Entourage and Curb Your Enthusiasm may not have been the hits for HBO that Sopranos and Sex and the City were, but they are two shows with a lot to offer.
First, they appeal to men and, as everyone knows, it's harder to draw male-skewing audiences than female ones unless the network in question is ESPN. Tribune already attracts men with its off-net acquisitions Two and a Half Men and Family Guy. Adding Entourage and Curb to those lineups should only strengthen that position, says Sean Compton, Tribune's senior VP of programming and entertainment.
Tribune picked up the two shows to run in broadcast syndication on all 23 of its stations starting in fall 2010, after the cable run premieres on Spike in January.
The shows allow Tribune to introduce two virtually new programs to viewers and advertisers. Most TV watchers have heard of Entourage and Curb but haven't seen them. HBO is only distributed in 29% of the country, so many will be watching them for the first time on Tribune's stations.
“These are brand-new shows for many viewers,” says Scott Carlin, president of HBO Domestic Distribution. “Tribune essentially gets first-run original programming without the attendant risk because these shows are pre-branded.”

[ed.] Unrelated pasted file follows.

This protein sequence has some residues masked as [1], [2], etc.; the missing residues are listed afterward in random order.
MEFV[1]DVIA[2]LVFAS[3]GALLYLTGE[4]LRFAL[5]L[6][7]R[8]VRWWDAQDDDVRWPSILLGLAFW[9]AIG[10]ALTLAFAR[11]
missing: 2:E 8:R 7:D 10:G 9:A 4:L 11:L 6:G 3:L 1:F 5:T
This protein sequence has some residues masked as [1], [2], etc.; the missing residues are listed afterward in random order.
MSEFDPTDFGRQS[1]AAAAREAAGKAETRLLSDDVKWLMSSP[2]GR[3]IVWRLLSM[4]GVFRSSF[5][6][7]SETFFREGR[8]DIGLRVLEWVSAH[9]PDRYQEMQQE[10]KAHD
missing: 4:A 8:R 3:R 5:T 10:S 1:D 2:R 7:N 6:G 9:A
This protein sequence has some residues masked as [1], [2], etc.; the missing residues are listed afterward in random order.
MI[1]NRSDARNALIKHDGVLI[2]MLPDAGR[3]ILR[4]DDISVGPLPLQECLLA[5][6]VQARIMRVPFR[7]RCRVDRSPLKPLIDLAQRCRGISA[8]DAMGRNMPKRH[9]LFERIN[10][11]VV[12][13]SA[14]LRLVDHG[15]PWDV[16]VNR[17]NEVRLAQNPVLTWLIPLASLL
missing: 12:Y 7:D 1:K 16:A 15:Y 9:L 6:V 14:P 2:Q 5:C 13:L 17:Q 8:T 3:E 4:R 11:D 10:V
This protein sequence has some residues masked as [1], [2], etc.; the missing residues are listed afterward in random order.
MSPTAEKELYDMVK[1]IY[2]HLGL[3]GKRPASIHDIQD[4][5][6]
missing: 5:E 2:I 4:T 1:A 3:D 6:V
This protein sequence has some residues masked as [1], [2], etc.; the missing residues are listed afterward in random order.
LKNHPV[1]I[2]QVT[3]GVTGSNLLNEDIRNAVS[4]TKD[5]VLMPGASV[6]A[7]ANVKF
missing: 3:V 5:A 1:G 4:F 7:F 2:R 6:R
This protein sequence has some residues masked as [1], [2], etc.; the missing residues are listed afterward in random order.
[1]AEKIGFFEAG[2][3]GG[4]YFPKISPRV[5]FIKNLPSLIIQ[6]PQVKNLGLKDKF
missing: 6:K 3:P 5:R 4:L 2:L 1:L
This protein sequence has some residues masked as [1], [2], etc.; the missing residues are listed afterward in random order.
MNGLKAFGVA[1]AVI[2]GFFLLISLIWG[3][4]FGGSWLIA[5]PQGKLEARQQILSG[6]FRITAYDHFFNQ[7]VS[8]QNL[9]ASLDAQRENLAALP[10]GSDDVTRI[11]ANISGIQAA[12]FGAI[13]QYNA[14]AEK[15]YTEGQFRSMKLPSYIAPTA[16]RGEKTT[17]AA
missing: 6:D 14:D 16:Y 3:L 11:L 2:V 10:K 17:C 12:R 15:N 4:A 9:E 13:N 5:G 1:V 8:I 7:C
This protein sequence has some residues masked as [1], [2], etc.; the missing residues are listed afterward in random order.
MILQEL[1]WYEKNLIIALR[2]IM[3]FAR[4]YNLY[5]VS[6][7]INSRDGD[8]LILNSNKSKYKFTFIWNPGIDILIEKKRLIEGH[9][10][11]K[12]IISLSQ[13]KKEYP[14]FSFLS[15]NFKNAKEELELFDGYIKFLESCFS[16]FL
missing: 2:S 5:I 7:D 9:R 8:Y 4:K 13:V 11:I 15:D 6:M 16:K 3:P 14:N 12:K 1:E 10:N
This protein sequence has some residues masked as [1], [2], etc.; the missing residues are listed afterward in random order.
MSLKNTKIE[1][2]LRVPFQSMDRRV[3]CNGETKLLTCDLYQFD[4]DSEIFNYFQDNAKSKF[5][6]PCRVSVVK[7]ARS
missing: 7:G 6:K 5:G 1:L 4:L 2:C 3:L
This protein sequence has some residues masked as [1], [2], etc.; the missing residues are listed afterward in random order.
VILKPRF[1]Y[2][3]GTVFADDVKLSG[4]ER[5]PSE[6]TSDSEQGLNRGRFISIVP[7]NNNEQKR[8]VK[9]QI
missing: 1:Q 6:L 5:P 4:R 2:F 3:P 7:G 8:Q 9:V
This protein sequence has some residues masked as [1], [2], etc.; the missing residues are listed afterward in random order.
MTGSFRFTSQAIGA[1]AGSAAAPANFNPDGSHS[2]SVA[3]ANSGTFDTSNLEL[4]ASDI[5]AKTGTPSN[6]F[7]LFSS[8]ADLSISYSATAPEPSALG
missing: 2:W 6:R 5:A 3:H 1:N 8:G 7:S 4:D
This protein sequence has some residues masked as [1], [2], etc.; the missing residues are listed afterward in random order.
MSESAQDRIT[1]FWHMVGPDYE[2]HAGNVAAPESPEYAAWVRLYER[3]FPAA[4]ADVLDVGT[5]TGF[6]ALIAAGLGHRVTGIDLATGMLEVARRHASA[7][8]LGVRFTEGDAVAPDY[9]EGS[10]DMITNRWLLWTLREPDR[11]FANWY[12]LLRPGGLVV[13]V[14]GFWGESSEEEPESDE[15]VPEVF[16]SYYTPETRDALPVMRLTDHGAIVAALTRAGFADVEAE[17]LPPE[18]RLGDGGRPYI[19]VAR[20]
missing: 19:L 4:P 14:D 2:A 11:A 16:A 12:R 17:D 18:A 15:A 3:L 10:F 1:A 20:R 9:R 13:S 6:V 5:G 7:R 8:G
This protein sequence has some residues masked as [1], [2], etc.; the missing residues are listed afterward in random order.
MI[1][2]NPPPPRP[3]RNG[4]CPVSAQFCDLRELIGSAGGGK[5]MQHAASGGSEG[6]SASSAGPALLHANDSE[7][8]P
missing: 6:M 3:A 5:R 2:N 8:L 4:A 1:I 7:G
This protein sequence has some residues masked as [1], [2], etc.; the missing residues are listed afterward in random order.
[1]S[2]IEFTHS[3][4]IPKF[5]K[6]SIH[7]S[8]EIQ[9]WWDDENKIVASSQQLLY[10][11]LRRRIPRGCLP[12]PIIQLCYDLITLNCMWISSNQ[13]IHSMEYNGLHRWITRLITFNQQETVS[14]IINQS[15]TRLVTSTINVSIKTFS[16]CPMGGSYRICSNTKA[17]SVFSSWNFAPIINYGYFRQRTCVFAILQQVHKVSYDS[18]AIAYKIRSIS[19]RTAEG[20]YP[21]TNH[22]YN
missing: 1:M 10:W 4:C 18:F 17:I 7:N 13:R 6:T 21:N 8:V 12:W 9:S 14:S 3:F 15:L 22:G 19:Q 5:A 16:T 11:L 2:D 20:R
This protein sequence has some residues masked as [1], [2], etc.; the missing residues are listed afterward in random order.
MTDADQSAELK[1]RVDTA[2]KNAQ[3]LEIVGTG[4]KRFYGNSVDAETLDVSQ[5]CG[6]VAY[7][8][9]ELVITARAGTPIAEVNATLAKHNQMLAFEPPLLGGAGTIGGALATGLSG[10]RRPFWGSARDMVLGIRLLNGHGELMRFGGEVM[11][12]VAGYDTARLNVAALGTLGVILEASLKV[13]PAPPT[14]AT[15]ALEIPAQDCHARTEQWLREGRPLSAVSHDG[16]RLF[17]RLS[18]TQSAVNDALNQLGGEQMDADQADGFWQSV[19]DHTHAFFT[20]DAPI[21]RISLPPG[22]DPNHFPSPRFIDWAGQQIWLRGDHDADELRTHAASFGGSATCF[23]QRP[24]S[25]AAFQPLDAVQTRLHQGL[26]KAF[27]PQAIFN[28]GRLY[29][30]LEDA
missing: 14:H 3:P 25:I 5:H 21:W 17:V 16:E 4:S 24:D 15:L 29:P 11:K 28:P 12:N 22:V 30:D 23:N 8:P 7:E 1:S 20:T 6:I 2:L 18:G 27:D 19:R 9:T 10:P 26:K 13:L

Likewise, it's also the first time that advertisers will have the chance to associate their brands with these shows.
“When TBS sold Sex and the City to advertisers for the first time, they were able to position that show differently than any show they've ever had,” Carlin says. “That brought new advertisers into their network. That's something local TV stations will be able to do with these shows. And given the state of the local TV advertising marketplace right now, I don't think this could be coming soon enough to them.”
Entourage and Curb also will serve as counterprogramming for Tribune in late fringe. NBC is going to all-talk at 10 p.m. with Jay Leno, starting this fall. TBS is introducing George Lopez at 11 p.m. in November, according to sources.
And while the deal is all-barter—an arrangement syndicators once scoffed at as the only way shows of lesser caliber could be sold—both HBO and Tribune are thrilled with the deal considering the state of the syndicated market.
“This is a response to the reality of the marketplace. [We're] trying to come up with a strategy and a business opportunity that works for the stations, works for us and works for the profit participants,” Carlin says.
In any case, HBO may never have had a window to get cash license fees for either of these shows. Tribune was always the likely launch group; sources say the pre-Sam Zell Tribune management also wanted to acquire both shows. With Tribune undergoing a sale and then bankruptcy, an all-barter deal was likely the best the group was going to be able to manage. Meanwhile Fox, the other big client for off-net sitcoms, was never expected to be a player.
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